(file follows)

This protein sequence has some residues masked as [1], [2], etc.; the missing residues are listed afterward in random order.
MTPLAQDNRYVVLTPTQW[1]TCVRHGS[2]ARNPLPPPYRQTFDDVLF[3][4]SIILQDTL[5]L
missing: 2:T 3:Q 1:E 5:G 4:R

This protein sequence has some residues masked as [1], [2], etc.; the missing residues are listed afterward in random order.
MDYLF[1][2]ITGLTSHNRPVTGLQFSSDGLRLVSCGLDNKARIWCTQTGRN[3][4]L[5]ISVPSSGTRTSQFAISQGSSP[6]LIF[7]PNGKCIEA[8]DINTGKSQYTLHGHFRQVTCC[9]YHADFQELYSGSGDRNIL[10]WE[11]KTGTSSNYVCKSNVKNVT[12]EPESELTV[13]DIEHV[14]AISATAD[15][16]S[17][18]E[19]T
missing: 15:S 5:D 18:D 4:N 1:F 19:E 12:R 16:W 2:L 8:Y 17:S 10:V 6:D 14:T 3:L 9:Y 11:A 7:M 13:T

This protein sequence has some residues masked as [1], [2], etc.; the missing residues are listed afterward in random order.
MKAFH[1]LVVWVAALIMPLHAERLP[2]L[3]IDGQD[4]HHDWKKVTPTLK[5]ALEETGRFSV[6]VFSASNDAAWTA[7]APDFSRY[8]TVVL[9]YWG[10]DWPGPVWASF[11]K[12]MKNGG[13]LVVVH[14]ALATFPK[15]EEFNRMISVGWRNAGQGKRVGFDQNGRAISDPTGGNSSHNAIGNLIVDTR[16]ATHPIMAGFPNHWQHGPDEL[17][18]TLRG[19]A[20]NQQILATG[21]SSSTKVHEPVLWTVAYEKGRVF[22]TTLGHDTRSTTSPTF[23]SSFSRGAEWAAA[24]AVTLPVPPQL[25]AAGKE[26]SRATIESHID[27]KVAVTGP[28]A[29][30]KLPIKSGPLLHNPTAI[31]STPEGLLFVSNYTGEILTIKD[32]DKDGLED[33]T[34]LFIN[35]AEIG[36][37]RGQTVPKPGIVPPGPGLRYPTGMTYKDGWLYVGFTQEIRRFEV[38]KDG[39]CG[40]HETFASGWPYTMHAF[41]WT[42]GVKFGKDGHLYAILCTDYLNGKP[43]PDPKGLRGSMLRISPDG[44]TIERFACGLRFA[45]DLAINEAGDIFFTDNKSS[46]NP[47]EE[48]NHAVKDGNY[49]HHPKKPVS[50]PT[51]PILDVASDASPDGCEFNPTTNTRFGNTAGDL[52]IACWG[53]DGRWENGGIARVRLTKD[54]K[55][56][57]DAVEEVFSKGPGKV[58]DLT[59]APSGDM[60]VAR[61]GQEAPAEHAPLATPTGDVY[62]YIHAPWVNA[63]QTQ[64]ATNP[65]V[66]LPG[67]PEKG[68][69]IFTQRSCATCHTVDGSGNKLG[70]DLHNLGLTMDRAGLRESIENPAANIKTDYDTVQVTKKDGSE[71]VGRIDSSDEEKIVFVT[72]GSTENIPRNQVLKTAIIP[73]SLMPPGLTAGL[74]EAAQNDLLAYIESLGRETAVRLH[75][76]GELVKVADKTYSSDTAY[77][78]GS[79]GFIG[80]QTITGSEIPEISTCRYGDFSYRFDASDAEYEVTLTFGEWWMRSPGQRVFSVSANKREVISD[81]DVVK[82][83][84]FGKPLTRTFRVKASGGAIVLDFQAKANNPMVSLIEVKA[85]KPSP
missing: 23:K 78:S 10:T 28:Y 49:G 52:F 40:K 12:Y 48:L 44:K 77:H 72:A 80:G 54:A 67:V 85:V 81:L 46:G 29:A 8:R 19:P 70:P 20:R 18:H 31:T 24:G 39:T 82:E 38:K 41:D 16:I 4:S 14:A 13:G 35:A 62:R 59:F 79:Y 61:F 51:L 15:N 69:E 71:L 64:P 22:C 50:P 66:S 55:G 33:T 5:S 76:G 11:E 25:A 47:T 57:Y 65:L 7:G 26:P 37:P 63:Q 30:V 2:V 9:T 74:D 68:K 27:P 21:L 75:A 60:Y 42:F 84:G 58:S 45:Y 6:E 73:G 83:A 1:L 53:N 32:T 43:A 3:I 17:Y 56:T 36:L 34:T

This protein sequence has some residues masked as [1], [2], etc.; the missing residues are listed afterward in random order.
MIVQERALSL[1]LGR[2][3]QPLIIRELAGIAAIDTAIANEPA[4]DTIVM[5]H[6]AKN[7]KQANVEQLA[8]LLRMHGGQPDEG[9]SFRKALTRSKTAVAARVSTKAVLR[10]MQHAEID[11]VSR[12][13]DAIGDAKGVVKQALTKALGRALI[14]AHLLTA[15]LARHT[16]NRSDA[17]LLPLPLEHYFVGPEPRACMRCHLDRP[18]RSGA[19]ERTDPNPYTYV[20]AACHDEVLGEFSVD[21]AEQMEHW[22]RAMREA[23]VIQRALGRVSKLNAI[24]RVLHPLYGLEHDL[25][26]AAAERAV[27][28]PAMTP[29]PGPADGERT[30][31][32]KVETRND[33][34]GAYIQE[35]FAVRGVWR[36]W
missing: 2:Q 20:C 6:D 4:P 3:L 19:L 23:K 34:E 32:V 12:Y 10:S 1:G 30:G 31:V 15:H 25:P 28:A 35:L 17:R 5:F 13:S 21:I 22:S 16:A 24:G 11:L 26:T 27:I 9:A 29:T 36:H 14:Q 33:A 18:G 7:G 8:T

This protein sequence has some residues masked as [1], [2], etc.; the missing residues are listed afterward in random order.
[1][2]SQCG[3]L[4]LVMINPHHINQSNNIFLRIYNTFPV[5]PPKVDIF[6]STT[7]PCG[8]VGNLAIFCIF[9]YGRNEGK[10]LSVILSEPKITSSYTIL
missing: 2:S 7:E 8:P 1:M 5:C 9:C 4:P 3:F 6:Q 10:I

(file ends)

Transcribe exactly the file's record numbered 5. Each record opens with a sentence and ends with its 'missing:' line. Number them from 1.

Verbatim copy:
This protein sequence has some residues masked as [1], [2], etc.; the missing residues are listed afterward in random order.
[1][2]SQCG[3]L[4]LVMINPHHINQSNNIFLRIYNTFPV[5]PPKVDIF[6]STT[7]PCG[8]VGNLAIFCIF[9]YGRNEGK[10]LSVILSEPKITSSYTIL
missing: 2:S 7:E 8:P 1:M 5:C 9:C 4:P 3:F 6:Q 10:I